By using consolidated solutions to reduce overly complex architecture, organizations save time and money. These solutions often employ centralized management to oversee their operations and provide monitoring through a single-pane-of-glass interface. This reduces employees’ time in management and monitoring and offers more precise metrics and analytics by unifying data streams that would otherwise reside in disparate systems.

Outsource to Fill Gaps

Even after simplifying your architecture, your organization may still be left with a skills shortage. When you can’t find the talent you need through hiring, sometimes using a contracted solution may be a better temporary fit. This can come either through hiring temporary contractors or services such as managed security service providers (MSSPs) to offload some workloads. For instance, using an MSSP to operate a security operations center (SOC) can free up existing staff to focus on more meaningful tasks.

Using this option is very complimentary to using consolidated solutions. When you have existing infrastructure in place, it reduces the additional costs associated with engaging an MSSP. MSSPs often have additional revenue streams toward selling their solutions to meet the needs that your organization does not have in place. If there are already functioning efficient systems, your organization can avoid the upsell and make it easy for the MSSPs to onboard using your existing solutions.

Build the Talent You Have

Another alternative to outsourcing is to insource the talent you already have. With a significant cybersecurity skills shortage already in place, organizations can benefit from training existing non-security positions to take up the role. Cybersecurity talent exists outside of existing cybersecurity positions. Many other areas of expertise, such as network engineering, systems administration, and programming, deal with cybersecurity challenges daily. These individuals have some of the skills but not always formal training. Many times they have interest but no chance to get their feet wet.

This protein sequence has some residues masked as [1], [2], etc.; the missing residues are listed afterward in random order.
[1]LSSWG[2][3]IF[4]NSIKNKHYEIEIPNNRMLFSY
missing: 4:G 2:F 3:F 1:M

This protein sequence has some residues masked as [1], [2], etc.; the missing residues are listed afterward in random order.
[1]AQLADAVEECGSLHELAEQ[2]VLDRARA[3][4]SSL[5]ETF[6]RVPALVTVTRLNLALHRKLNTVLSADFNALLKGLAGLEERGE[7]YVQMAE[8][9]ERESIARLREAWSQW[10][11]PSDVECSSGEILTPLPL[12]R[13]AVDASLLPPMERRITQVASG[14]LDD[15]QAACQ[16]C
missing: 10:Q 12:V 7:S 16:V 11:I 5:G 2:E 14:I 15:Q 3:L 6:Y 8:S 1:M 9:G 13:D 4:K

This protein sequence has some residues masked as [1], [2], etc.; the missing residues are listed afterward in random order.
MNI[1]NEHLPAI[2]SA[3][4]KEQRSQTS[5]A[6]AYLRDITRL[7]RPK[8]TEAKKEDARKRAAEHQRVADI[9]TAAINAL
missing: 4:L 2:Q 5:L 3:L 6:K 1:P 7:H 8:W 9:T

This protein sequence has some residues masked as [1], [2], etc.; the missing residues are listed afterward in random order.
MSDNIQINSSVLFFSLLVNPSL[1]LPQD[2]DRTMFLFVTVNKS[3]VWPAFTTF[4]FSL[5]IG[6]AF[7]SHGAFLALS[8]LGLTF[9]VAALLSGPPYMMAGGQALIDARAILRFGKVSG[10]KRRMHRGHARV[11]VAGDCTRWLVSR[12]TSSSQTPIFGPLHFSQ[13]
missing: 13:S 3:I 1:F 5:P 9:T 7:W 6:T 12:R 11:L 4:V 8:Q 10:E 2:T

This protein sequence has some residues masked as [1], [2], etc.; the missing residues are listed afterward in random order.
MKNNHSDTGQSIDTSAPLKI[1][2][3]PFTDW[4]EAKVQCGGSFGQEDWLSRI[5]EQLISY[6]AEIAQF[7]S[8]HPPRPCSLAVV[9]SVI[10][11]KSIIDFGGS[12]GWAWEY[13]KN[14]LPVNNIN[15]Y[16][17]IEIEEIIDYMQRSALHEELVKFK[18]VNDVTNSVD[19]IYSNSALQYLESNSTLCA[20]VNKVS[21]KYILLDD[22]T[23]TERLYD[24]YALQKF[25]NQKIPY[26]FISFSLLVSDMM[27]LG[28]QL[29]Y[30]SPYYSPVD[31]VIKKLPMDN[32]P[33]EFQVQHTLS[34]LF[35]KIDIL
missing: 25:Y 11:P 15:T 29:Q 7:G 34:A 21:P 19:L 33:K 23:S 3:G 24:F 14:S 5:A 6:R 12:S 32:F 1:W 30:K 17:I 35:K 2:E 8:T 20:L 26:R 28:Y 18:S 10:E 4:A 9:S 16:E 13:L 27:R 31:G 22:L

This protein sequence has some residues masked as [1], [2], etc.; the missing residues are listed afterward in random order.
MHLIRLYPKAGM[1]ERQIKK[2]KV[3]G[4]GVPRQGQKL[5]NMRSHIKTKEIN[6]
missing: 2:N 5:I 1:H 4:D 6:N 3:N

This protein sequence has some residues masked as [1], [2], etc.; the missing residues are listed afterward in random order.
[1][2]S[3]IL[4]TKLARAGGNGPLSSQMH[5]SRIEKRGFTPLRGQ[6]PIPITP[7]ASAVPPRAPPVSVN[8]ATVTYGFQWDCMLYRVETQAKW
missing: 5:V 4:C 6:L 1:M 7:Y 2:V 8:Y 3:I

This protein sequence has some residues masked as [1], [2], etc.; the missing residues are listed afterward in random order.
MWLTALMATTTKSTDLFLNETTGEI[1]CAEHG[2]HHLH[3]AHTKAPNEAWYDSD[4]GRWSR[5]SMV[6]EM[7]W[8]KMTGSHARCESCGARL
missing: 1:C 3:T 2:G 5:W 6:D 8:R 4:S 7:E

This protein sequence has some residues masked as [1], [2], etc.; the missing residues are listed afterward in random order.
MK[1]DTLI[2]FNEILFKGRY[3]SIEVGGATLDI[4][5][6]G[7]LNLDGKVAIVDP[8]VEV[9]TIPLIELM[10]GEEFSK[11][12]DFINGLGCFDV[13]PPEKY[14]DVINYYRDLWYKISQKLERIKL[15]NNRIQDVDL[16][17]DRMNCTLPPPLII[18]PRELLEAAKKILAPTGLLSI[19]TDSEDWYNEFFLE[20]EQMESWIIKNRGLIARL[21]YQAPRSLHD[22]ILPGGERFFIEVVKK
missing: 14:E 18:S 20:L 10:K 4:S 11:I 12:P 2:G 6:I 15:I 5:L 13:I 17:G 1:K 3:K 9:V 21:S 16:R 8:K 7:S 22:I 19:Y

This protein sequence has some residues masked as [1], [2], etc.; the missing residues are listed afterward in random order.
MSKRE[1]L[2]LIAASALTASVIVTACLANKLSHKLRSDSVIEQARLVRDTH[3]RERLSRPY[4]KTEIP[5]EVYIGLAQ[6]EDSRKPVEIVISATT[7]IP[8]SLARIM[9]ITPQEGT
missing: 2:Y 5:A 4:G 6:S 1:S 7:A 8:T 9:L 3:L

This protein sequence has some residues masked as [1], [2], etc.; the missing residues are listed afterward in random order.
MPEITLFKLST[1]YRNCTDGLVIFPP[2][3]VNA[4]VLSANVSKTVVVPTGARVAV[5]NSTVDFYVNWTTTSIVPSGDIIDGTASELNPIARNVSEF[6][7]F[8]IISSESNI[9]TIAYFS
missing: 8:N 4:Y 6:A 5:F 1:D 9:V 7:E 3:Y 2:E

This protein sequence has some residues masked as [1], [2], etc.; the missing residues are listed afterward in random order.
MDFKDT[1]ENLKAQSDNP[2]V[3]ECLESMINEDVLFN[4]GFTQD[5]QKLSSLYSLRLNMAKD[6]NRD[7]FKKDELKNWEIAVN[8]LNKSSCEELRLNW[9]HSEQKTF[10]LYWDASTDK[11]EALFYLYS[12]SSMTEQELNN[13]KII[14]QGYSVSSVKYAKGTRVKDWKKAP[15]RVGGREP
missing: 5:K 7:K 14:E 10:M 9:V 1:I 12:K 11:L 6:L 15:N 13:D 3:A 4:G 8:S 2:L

Investing in this type of talent is an investment and will take time before they are fully operational security staff. Businesses can ease this process by having optimized their cybersecurity technology stack. It is more accessible to onboard these new individuals with fewer learning solutions, and the existing products have intuitive interfaces.

Take Risks

The other route to managing the existing skills gap is to hire new graduates. With an expected 700,000 graduates this year alone, there is a ripe opportunity for building new talent. These graduates have the essential technical skills for cybersecurity but lack on-the-ground experience. This is a risk for organizations as this untested talent is no guarantee, and once they are trained up, they could move on to more lucrative positions elsewhere if they are not incentivized to stay.

Optimizing Your Technology

No matter how your organization manages the information security skills gap, the need to simplify and optimize the cybersecurity technology stack is there. Sotero is a complete solution that delivers multiple capabilities to help your organization streamline and optimize data privacy and security.

Sotero allows you to cut costs by minimizing the existing sprawl of security products by allowing you to manage your data security ecosystem through a single-pane-of-glass. Intelligent automation guarantees that new assets and applications added to the security fabric inherit existing security capabilities, reducing the load on your staff and simplifying operational overhead.

 

Schedule a demo today to learn more about how the Sotero Data Security Platform can help you make the most of your existing IT security workforce.

Tags:

data protection,

data regulations,

data security